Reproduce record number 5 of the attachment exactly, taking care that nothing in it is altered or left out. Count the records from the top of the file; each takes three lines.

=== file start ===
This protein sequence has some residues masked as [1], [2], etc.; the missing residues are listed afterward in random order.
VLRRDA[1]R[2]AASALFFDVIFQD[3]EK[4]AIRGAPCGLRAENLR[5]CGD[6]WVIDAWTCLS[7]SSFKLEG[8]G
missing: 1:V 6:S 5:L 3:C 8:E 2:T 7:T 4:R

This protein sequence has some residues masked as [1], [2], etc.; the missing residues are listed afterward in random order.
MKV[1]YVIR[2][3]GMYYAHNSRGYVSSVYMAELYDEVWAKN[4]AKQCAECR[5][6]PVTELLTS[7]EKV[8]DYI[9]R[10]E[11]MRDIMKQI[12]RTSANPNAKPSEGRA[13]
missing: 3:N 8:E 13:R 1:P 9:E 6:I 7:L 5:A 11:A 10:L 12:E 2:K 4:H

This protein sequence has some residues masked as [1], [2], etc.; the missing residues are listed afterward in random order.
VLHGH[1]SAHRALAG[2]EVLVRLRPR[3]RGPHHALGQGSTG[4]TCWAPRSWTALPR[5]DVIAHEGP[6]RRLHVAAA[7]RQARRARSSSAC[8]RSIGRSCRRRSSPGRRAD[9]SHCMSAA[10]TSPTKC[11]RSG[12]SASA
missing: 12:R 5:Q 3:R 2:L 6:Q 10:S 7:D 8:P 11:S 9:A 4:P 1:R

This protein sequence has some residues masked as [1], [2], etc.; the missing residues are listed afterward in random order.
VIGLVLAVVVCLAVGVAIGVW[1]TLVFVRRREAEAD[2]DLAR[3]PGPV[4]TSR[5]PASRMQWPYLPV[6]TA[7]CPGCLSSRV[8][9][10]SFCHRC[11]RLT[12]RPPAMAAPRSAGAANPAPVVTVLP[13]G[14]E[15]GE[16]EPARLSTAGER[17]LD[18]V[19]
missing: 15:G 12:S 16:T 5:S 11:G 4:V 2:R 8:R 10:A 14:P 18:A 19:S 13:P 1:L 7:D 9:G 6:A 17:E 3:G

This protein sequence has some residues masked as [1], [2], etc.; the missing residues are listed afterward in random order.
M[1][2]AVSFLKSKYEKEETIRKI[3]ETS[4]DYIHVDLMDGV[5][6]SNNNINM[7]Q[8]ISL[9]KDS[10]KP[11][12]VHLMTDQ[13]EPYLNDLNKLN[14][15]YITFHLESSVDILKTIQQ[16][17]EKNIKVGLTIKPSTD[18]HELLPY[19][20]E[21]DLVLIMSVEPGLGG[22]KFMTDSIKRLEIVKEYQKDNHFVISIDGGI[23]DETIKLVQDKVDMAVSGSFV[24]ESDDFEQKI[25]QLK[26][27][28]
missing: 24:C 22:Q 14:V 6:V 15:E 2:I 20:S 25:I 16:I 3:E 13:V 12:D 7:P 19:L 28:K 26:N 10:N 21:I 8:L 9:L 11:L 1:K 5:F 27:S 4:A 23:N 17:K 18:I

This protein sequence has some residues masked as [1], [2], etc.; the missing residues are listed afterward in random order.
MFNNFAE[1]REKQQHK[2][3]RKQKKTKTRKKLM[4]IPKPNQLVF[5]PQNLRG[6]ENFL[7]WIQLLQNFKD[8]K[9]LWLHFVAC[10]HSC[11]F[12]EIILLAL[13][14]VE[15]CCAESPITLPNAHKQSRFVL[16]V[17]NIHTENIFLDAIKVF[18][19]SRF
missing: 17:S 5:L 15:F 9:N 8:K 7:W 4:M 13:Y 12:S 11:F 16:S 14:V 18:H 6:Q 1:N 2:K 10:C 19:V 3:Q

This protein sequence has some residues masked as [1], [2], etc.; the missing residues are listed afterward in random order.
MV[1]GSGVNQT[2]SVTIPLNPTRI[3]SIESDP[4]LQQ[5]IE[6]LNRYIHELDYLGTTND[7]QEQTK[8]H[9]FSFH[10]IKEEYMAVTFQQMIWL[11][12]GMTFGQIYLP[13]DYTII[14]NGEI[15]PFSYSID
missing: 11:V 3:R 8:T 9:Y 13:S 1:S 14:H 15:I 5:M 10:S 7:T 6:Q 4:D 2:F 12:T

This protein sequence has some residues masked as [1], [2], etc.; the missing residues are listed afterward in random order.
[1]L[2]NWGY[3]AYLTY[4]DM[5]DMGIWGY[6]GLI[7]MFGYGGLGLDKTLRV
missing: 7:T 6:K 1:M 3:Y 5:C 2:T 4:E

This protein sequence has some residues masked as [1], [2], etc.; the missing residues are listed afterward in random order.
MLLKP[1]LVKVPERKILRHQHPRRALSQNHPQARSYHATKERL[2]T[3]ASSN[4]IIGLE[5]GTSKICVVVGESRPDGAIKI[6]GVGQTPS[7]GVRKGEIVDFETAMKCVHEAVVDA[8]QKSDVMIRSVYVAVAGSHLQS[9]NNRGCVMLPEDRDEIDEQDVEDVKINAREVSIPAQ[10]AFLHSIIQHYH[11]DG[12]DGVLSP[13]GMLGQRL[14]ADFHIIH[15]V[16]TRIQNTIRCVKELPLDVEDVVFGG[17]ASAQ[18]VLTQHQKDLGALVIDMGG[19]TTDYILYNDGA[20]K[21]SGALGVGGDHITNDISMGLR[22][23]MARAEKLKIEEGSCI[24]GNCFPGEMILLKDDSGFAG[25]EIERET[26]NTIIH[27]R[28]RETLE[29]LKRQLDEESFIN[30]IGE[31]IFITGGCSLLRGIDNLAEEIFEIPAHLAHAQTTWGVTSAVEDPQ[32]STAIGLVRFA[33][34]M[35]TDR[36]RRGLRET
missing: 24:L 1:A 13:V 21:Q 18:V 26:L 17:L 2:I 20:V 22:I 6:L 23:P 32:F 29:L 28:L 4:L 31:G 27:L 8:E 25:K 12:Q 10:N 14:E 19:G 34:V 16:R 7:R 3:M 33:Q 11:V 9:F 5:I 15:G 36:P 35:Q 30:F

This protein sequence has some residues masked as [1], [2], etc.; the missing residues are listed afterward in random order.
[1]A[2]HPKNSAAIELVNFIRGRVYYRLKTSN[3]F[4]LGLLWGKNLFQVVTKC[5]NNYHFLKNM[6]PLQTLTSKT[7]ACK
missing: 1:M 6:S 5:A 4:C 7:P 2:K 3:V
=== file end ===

This protein sequence has some residues masked as [1], [2], etc.; the missing residues are listed afterward in random order.
M[1][2]AVSFLKSKYEKEETIRKI[3]ETS[4]DYIHVDLMDGV[5][6]SNNNINM[7]Q[8]ISL[9]KDS[10]KP[11][12]VHLMTDQ[13]EPYLNDLNKLN[14][15]YITFHLESSVDILKTIQQ[16][17]EKNIKVGLTIKPSTD[18]HELLPY[19][20]E[21]DLVLIMSVEPGLGG[22]KFMTDSIKRLEIVKEYQKDNHFVISIDGGI[23]DETIKLVQDKVDMAVSGSFV[24]ESDDFEQKI[25]QLK[26][27][28]
missing: 24:C 22:Q 14:V 6:V 15:E 2:I 20:S 25:I 16:I 3:E 13:V 12:D 7:P 19:L 28:K 26:N 10:N 21:I 8:L 9:L 11:L 1:K 5:F 27:S 4:A 23:N 17:K 18:I